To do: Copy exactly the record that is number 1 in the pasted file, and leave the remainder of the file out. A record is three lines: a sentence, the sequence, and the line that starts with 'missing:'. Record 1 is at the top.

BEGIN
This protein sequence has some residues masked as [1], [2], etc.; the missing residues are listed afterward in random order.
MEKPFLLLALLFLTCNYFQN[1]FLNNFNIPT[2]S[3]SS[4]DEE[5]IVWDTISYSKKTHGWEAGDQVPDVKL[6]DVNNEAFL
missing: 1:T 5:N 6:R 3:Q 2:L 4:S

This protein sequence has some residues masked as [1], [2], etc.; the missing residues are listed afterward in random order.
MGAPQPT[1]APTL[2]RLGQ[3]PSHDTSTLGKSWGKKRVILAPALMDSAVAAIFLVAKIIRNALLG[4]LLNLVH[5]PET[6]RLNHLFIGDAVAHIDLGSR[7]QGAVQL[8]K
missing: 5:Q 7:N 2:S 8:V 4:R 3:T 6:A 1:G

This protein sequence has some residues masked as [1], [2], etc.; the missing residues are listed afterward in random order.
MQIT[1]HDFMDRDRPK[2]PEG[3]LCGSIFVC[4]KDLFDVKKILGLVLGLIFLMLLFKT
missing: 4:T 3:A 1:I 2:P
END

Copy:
This protein sequence has some residues masked as [1], [2], etc.; the missing residues are listed afterward in random order.
MEKPFLLLALLFLTCNYFQN[1]FLNNFNIPT[2]S[3]SS[4]DEE[5]IVWDTISYSKKTHGWEAGDQVPDVKL[6]DVNNEAFL
missing: 1:T 5:N 6:R 3:Q 2:L 4:S